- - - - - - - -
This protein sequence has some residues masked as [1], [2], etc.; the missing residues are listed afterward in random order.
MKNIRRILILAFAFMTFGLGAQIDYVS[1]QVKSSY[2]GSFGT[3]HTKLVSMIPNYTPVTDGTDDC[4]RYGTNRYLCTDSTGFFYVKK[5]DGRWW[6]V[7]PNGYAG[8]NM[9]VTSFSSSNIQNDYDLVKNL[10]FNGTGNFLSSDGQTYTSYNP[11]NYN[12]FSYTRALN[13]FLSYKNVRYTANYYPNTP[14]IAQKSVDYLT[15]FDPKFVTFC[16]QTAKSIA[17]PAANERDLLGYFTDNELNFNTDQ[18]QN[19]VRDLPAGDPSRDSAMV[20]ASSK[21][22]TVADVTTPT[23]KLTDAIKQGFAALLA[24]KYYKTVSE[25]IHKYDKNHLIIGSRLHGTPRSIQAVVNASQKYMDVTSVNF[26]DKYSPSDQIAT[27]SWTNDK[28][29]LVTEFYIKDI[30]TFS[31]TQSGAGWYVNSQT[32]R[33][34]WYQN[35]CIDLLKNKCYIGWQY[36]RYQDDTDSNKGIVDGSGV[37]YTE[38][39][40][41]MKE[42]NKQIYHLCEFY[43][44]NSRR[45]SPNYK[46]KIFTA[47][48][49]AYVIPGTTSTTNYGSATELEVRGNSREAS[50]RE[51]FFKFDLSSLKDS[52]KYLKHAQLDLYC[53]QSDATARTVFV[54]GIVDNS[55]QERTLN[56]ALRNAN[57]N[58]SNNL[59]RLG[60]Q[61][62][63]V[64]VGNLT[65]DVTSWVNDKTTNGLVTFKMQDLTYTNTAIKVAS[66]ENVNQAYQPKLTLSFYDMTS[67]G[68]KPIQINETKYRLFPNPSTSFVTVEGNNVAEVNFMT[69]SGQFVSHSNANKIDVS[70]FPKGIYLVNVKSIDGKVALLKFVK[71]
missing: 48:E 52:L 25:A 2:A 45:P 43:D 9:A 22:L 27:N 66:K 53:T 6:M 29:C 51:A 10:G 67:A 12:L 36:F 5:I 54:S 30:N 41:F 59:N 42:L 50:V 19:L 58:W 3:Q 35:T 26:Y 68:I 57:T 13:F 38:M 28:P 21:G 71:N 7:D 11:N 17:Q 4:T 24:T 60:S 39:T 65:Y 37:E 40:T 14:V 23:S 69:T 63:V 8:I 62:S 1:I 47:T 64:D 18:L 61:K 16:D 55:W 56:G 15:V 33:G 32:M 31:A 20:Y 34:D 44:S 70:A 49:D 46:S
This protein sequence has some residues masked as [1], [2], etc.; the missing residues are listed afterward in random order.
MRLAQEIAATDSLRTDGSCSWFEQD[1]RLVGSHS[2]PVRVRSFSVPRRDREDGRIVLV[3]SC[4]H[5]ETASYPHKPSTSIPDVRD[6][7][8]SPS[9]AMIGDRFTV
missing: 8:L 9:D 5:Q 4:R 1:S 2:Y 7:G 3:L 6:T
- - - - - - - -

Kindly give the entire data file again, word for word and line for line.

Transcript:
This protein sequence has some residues masked as [1], [2], etc.; the missing residues are listed afterward in random order.
MKNIRRILILAFAFMTFGLGAQIDYVS[1]QVKSSY[2]GSFGT[3]HTKLVSMIPNYTPVTDGTDDC[4]RYGTNRYLCTDSTGFFYVKK[5]DGRWW[6]V[7]PNGYAG[8]NM[9]VTSFSSSNIQNDYDLVKNL[10]FNGTGNFLSSDGQTYTSYNP[11]NYN[12]FSYTRALN[13]FLSYKNVRYTANYYPNTP[14]IAQKSVDYLT[15]FDPKFVTFC[16]QTAKSIA[17]PAANERDLLGYFTDNELNFNTDQ[18]QN[19]VRDLPAGDPSRDSAMV[20]ASSK[21][22]TVADVTTPT[23]KLTDAIKQGFAALLA[24]KYYKTVSE[25]IHKYDKNHLIIGSRLHGTPRSIQAVVNASQKYMDVTSVNF[26]DKYSPSDQIAT[27]SWTNDK[28][29]LVTEFYIKDI[30]TFS[31]TQSGAGWYVNSQT[32]R[33][34]WYQN[35]CIDLLKNKCYIGWQY[36]RYQDDTDSNKGIVDGSGV[37]YTE[38][39][40][41]MKE[42]NKQIYHLCEFY[43][44]NSRR[45]SPNYK[46]KIFTA[47][48][49]AYVIPGTTSTTNYGSATELEVRGNSREAS[50]RE[51]FFKFDLSSLKDS[52]KYLKHAQLDLYC[53]QSDATARTVFV[54]GIVDNS[55]QERTLN[56]ALRNAN[57]N[58]SNNL[59]RLG[60]Q[61][62][63]V[64]VGNLT[65]DVTSWVNDKTTNGLVTFKMQDLTYTNTAIKVAS[66]ENVNQAYQPKLTLSFYDMTS[67]G[68]KPIQINETKYRLFPNPSTSFVTVEGNNVAEVNFMT[69]SGQFVSHSNANKIDVS[70]FPKGIYLVNVKSIDGKVALLKFVK[71]
missing: 48:E 52:L 25:A 2:A 45:P 43:D 9:A 22:L 27:N 66:K 53:T 6:M 29:C 51:A 10:G 67:A 12:L 36:F 5:I 54:S 30:N 41:F 59:N 42:L 50:V 19:L 58:W 3:Q 35:T 26:Y 68:I 57:T 13:F 38:M 28:P 21:G 71:N 7:D 11:N 17:Q 4:T 24:T 60:S 39:T 65:Y 37:E 40:T 14:V 23:S 69:T 63:V 8:I 62:S 1:I 47:T 64:D 18:L 61:K 16:D 55:W 56:G 15:V 33:G 32:M 31:A 20:Y 34:D 44:S 70:A 49:D 46:S
This protein sequence has some residues masked as [1], [2], etc.; the missing residues are listed afterward in random order.
MRLAQEIAATDSLRTDGSCSWFEQD[1]RLVGSHS[2]PVRVRSFSVPRRDREDGRIVLV[3]SC[4]H[5]ETASYPHKPSTSIPDVRD[6][7][8]SPS[9]AMIGDRFTV
missing: 8:L 9:D 5:Q 4:R 1:S 2:Y 7:G 3:L 6:T